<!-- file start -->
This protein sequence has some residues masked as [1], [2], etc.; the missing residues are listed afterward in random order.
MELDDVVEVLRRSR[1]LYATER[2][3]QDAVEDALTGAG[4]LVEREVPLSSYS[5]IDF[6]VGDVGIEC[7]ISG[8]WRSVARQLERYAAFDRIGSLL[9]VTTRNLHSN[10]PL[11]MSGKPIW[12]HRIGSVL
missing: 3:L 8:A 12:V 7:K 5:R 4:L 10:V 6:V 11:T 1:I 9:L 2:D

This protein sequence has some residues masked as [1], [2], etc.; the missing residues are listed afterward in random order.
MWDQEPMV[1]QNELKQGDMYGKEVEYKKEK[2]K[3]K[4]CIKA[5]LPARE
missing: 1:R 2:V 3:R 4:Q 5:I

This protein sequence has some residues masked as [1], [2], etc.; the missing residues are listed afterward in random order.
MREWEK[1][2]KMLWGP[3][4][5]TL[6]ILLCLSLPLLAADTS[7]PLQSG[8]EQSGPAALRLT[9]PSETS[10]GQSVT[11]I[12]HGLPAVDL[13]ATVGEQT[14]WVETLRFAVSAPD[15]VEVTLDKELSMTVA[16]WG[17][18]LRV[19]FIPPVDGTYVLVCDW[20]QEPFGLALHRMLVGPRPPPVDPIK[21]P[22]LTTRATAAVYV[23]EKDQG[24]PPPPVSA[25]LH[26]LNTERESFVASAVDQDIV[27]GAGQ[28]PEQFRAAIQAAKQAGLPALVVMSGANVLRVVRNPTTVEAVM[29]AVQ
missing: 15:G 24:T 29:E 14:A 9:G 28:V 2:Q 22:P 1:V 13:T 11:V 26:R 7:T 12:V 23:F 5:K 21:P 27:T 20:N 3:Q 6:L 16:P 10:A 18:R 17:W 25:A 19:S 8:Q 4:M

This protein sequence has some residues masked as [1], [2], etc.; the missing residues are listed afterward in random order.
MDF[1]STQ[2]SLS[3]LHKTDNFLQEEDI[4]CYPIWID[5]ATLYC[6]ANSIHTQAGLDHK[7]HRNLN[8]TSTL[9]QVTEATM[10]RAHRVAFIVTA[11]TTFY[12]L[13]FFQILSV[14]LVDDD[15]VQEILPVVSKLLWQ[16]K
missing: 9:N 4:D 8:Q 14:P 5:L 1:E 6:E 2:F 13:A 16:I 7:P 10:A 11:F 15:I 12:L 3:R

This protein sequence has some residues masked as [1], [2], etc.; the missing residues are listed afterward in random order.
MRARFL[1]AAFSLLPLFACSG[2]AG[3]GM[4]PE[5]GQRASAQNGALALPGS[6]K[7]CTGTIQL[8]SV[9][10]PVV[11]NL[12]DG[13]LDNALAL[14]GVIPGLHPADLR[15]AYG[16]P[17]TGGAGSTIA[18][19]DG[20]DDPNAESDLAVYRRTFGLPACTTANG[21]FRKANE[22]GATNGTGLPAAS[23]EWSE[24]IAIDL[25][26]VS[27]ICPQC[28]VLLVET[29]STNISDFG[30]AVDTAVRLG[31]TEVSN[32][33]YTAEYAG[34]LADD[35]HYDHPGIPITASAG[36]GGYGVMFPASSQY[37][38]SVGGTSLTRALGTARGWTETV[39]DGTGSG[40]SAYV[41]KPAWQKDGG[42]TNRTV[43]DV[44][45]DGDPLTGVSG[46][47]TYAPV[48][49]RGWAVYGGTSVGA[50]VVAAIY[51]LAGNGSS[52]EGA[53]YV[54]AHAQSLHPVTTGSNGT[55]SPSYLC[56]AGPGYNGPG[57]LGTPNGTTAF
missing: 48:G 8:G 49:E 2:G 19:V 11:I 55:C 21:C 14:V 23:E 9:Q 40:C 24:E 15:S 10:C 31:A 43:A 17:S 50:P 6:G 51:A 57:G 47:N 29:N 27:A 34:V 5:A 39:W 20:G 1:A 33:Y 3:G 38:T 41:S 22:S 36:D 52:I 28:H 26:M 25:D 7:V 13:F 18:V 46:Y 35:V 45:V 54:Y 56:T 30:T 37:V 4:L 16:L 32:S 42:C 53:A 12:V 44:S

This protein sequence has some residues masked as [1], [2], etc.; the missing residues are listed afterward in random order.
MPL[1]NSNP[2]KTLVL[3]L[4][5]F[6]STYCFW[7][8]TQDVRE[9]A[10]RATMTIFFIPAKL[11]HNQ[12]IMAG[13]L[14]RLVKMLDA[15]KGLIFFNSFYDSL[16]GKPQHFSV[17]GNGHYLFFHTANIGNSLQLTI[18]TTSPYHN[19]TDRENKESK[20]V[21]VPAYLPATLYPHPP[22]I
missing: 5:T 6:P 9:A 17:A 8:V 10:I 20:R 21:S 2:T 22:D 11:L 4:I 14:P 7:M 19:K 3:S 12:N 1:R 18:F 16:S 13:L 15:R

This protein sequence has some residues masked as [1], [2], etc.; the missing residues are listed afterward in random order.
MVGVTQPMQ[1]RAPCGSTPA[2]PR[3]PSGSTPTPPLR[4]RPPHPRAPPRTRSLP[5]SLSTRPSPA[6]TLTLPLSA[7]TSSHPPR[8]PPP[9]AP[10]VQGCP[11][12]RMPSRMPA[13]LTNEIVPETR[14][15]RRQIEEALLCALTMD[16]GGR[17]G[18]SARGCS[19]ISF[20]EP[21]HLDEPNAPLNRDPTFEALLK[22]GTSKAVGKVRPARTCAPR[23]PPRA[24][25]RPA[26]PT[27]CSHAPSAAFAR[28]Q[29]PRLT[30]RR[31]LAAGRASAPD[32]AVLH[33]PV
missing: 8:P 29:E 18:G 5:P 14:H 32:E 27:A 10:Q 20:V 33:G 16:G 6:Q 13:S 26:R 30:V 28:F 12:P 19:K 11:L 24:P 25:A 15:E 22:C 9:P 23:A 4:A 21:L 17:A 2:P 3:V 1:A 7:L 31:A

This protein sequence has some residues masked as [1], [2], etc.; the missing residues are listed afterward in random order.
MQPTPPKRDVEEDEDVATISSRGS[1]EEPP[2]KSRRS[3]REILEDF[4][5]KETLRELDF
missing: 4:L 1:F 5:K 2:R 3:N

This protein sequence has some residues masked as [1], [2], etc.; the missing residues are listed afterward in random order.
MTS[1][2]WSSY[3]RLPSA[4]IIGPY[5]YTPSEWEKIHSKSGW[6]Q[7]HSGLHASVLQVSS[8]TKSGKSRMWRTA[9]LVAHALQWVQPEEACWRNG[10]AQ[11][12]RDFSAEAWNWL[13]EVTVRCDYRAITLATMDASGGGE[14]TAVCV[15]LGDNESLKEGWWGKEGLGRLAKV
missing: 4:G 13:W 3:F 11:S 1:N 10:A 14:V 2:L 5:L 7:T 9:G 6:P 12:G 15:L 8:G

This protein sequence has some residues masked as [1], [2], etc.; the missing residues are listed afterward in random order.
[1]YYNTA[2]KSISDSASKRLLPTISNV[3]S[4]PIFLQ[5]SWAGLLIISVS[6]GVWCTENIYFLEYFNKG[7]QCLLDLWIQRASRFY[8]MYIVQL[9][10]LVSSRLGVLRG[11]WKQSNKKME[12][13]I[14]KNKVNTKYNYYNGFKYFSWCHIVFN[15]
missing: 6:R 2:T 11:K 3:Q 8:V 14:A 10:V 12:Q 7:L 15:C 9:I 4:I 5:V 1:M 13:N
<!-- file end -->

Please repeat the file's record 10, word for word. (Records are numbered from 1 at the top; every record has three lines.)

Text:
This protein sequence has some residues masked as [1], [2], etc.; the missing residues are listed afterward in random order.
[1]YYNTA[2]KSISDSASKRLLPTISNV[3]S[4]PIFLQ[5]SWAGLLIISVS[6]GVWCTENIYFLEYFNKG[7]QCLLDLWIQRASRFY[8]MYIVQL[9][10]LVSSRLGVLRG[11]WKQSNKKME[12][13]I[14]KNKVNTKYNYYNGFKYFSWCHIVFN[15]
missing: 6:R 2:T 11:K 3:Q 8:V 14:A 10:V 12:Q 7:L 15:C 9:I 4:I 5:V 1:M 13:N